The UN Women has highlighted the central role of cultural and religious leaders in addressing harmful practices and instances of Gender-Based Violence (GBV) that affect women and girls’ health and safety.

Ms Beatrice Eyong, UN Women Representative in Nigeria, said that faith leaders, including decision-makers and policymakers “shaped the status quo.”

She made this assertion at a roundtable discussion of cultural and religious leaders on ending GBV, organised by UN Women on Wednesday, in Lagos.

According to her, the roundtable is simultaneously geared towards listening and learning leaders’ experiences in tackling the challenge of violence against women and girls.

She said UN Women had worked closely with Imams and priests to integrate faith-based teachings amongst their congregations on a weekly basis.

“This is just one powerful and promising practice. In our recent interventions, 1,329 women and men regularly attended community programmes that promote progressive gender-equitable norms.

“Through these actions, positive behaviours that stop GBV are more likely to be practiced. Working with, rather than against traditional leaders in West Africa is crucial to ending violence.

“A life free from the fear and experience of violence is a social and economic imperative and we owe it to ourselves and our communities to ensure that we eliminate all forms of violence against women and girls.”

Eyong said GBV had real-time effects on economies, citing the case of Egypt where an estimate of 500,000 working days were lost yearly due to marital violence and the health sector bears over 14 million dollars in costs to serve one quarter of survivors.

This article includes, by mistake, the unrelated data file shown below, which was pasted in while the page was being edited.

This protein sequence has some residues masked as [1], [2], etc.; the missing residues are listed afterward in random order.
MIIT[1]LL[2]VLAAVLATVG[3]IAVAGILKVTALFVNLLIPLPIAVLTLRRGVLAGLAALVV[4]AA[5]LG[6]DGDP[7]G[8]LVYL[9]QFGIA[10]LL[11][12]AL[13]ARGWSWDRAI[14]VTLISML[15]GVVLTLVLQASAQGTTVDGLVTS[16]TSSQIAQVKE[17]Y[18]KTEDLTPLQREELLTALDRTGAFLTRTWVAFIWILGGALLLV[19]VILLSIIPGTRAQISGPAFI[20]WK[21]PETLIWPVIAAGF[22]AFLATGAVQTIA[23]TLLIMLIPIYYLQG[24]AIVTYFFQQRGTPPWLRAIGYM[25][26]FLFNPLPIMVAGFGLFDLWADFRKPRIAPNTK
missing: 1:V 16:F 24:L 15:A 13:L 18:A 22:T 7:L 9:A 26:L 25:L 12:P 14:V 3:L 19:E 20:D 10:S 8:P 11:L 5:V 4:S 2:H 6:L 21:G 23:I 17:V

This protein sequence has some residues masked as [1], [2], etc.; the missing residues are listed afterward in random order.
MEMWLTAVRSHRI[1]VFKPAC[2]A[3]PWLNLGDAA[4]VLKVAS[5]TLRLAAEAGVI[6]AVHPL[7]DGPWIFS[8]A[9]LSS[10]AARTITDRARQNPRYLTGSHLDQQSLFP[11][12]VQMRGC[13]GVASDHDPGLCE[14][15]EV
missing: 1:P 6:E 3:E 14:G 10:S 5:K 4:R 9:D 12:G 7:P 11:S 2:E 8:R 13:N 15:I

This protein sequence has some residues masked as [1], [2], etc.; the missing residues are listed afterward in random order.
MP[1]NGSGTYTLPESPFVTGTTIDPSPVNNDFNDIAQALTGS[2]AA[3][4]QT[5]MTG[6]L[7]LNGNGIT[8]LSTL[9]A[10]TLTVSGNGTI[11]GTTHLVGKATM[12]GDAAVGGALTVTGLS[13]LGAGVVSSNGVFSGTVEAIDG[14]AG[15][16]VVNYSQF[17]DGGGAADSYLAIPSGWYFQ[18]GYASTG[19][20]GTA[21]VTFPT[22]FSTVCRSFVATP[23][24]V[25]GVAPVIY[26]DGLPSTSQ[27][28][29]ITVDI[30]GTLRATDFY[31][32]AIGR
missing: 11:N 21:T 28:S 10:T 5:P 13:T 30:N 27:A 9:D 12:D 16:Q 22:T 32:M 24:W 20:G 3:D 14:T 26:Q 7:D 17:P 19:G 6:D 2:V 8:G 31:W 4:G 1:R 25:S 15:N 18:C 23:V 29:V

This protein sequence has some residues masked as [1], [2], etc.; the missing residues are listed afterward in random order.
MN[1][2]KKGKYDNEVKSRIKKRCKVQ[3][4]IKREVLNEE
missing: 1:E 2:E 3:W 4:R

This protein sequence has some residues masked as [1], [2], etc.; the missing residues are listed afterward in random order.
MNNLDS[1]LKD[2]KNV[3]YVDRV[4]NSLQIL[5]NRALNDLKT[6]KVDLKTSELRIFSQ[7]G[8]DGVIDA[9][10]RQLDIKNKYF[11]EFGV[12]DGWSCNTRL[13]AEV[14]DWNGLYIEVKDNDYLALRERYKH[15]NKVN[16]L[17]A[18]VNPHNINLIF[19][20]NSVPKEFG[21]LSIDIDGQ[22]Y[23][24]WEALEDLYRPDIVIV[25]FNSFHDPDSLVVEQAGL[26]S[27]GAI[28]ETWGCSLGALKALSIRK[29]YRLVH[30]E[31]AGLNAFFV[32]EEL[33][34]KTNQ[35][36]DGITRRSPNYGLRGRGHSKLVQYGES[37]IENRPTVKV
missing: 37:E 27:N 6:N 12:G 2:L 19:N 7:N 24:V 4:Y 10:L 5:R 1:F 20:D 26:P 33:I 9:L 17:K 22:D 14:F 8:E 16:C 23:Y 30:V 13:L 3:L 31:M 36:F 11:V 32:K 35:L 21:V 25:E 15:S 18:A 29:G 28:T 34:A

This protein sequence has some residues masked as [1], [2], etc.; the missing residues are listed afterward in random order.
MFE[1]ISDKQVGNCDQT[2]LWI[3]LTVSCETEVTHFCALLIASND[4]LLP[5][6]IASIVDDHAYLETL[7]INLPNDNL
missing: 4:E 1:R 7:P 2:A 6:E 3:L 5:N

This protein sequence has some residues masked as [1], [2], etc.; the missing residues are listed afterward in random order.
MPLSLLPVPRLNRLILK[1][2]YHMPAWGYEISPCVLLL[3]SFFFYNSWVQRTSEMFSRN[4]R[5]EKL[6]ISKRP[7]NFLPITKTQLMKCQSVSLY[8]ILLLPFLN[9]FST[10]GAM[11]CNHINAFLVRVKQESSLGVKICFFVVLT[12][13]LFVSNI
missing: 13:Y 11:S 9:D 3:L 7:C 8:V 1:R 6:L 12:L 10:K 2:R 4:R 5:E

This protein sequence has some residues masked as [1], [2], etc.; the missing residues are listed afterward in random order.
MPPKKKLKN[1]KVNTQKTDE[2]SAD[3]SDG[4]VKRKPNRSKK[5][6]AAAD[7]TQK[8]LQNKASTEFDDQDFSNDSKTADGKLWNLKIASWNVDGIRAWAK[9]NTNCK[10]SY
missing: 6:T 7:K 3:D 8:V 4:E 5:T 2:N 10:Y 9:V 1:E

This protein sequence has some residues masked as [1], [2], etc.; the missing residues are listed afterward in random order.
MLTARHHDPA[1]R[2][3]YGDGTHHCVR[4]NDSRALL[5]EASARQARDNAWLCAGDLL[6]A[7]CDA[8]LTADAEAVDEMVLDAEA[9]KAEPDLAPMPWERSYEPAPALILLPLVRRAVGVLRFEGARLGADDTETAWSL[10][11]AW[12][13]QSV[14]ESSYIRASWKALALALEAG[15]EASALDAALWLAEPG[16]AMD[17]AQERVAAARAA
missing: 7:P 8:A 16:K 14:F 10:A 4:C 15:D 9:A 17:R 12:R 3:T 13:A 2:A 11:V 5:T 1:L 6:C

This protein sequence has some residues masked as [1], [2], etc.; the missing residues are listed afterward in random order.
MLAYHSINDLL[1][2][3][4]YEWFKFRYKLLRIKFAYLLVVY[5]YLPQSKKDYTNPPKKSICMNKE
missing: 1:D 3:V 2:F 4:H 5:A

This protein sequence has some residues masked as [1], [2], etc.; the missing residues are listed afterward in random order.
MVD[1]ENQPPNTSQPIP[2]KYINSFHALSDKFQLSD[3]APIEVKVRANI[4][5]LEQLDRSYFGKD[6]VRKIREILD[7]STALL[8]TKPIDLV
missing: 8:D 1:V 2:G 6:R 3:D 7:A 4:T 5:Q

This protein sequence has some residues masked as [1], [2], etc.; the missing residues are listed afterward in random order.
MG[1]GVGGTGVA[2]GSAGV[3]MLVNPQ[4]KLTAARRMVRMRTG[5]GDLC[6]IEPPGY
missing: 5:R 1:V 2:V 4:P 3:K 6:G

She also said data from the Mirabel Centre in Lagos showed that 81 per cent  of reported cases of sexual assault between 2013 and 2019 were perpetrated against children and 67 per cent  of the perpetrators were known.

These statistics, Eyong said, are staggering and should shake humanity to its core.

According to her, GBV destroys the fabric of communities and puts a stain on communal identity.

The discussion also marked the launch of a novel three-year programme titled, “Traditional and Cultural Leaders for Ending GBV by Advancing Advocacy, Policy and Social Norms Change in Nigeria and West Africa (LEAP),” in partnership with Ford Foundation.

The LEAP project recognises the importance of cultural and faith leaders in preventing and responding to GBV and leverages their extensive knowledge and experiences in their respective jurisdictions.

Oba Aderemi Adedapo, Alayemore of Ido-Osun and Convener-General, Council of Traditional Leaders of Africa (COTLA), also made some remarks at the programme.

He said the vintage position of traditional and religious leaders could influence attitudes, beliefs, and behaviours towards gender norms and violence.

“Our influence in communities should be used to promote positive gender norms, provide support to survivors of GBV, raise awareness about the harmful effects of GBV and harmful practices, and advocate for laws and policies that protect women and girls.”

Adedapo said UN Women was instrumental in the formation of COTLA in 2018 and had since then, provided ongoing capacity and institutional strengthening.

Included in this, he said, was the recent development of a training manual and annual work plan to guide the work of COTLA in Nigeria on social mobilisation, advocacy and community programmes on the prevention and response to GBV.

“The support by UN Women has culminated in COTLA members spearheading the abolishment of harmful practices including money-wife practice in Obanliku in Cross River State, abandonment of female genital mutilation in Ameka community in Ebonyi State, among others.

“With the launch of the LEAP project, I am pleased that the achievements and work of traditional and religious leaders across Nigeria and West Africa will be sustained.

“By preventing GBV and harmful practices, we can promote human rights, improve health, increase economic productivity, foster social cohesion, and advance gender equality,” he said. (NAN)


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